FORBES: Companies, People, Ideas

  • In 1975 he reevaluated that stance and changed it to say that the historic trend might run out of steam and that the number of transistors on a chip would approximately double every two years.

    FORBES: Moore's Law vs. Wright's Law

  • Rick Whittington, an analyst at research firm TechIndicators, argued that Intel's purchase is compelling because the company's advances in manufacturing technology are quickly expanding the number of transistors on a chip from hundreds of millions to billions.

    WSJ: Intel Bets Its Chips on McAfee

  • Gordon Bell, who was one of the great figures of Digital Equipment and is now at Microsoft, propounded Bell's Law, which is sort of a corollary of Moore's Law that the number of transistors on a chip doubles every 18 months or so.

    FORBES: Magazine Article

  • For instance, a number of high quality, blue chip stocks sport dividend yields comparable to long-term bonds AND they are selling at their best valuation levels in 20 years.

    FORBES: Safety-First Rules For Investing In The Bond Market

  • Dr. ANDREW EINSTEIN (Cardiologist, Columbia University): Using beta-blockers or other medications to lower patient's heart rate, which in many cases will chip the radiation dose down by minimizing the number of images which are taken, and matching the technical parameters such that the patient doesn't receive too many x-rays.

    NPR: Study: Heart CT Scans May Pose Risk

  • What really matters is how much work a chip can accomplish, a figure measured by the number of instructions executed per clock cycle.

    FORBES: Silicon Confusion

  • Until 1992, when Lexicon came up with the name Pentium for a computer chip made by Intel Corporation, microprocessors were identified by number.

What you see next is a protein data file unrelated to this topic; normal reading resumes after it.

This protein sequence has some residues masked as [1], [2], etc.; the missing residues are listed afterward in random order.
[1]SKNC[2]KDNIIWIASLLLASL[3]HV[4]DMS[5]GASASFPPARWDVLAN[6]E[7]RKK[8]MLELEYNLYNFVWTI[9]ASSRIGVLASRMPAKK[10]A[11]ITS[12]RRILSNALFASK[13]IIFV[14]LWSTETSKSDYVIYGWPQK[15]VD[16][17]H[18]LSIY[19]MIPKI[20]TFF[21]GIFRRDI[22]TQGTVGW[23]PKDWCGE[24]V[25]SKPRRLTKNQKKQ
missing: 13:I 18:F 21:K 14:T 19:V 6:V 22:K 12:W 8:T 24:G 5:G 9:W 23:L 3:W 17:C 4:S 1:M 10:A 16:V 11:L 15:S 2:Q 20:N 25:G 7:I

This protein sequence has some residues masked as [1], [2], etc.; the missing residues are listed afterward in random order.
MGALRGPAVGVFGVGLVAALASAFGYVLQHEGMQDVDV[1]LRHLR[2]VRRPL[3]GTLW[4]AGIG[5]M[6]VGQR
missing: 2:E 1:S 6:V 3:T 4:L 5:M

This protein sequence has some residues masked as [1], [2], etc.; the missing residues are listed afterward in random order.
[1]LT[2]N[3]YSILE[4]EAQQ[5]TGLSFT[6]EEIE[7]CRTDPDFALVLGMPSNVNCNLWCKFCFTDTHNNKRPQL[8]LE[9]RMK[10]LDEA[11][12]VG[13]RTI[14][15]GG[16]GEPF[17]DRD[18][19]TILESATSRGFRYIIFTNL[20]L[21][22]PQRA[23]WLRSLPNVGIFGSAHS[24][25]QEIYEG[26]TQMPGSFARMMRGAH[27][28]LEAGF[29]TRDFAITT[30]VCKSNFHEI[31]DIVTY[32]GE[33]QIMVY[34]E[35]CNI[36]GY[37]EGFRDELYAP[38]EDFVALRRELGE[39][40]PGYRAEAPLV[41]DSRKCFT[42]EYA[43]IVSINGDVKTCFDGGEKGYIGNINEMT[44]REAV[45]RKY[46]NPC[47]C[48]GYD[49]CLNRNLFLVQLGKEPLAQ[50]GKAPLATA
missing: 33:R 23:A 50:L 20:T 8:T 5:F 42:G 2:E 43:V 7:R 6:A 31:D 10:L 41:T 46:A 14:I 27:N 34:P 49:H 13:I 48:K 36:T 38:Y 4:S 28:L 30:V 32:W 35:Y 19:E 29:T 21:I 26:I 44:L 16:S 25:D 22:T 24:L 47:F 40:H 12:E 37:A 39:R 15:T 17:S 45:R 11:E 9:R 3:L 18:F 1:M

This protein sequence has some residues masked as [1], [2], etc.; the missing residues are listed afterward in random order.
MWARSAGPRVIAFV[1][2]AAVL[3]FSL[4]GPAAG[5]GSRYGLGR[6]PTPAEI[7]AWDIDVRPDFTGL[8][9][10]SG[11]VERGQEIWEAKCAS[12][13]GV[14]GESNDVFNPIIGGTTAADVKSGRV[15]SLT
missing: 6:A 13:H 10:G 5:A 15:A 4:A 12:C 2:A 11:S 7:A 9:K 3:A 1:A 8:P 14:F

NEWYORKER: Famous Names

  • Our value proposition is reinforced by our growing list of blue chip customers, significant expansions of existing deployments and record number of seven figure customer commitments.

    FORBES: Jive Software Q3 Edges Street Ests; Shrs Rally After Hours

  • If you're strict about it, this type of progress fails to meet the requirements of Moore's Law, which originally set the precedent that the density of transistors on a chip (i.e. not just their total number) ought to double every two years.

    ENGADGET: Primed: why nanometers matter (and why they often don't)

  • More than two full generations of Moore's law (which says that the number of transistors squeezed on to a computer chip doubles every 18 months) have passed since the tech bubble burst, as have more than three generations of fibre-optics communications technology.

    ECONOMIST: America's business recovery

  • The law describes how the number of transistors that can be placed on a chip has doubled approximately every two years, and this should continue to be true for some time.

    FORBES: Moore's Law: Why It Matters Now More Than Ever

  • It works like this: The number of transistors that chipmakers can squeeze onto a silicon chip doubles every 18 months.

    FORBES: Digital Rules

  • The departures chip away at one of Euribor's supposed strengths: the number of banks in its contributing panel, which helps to guard against the possibility of rate manipulation.

    WSJ: Third Bank Exits Euribor Panel

  • If the financial services lobbyists fail to achieve complete repeal, they may nevertheless chip away at the newly imposed constraint, so that after a number of years the pre-reform conditions may be substantially restored.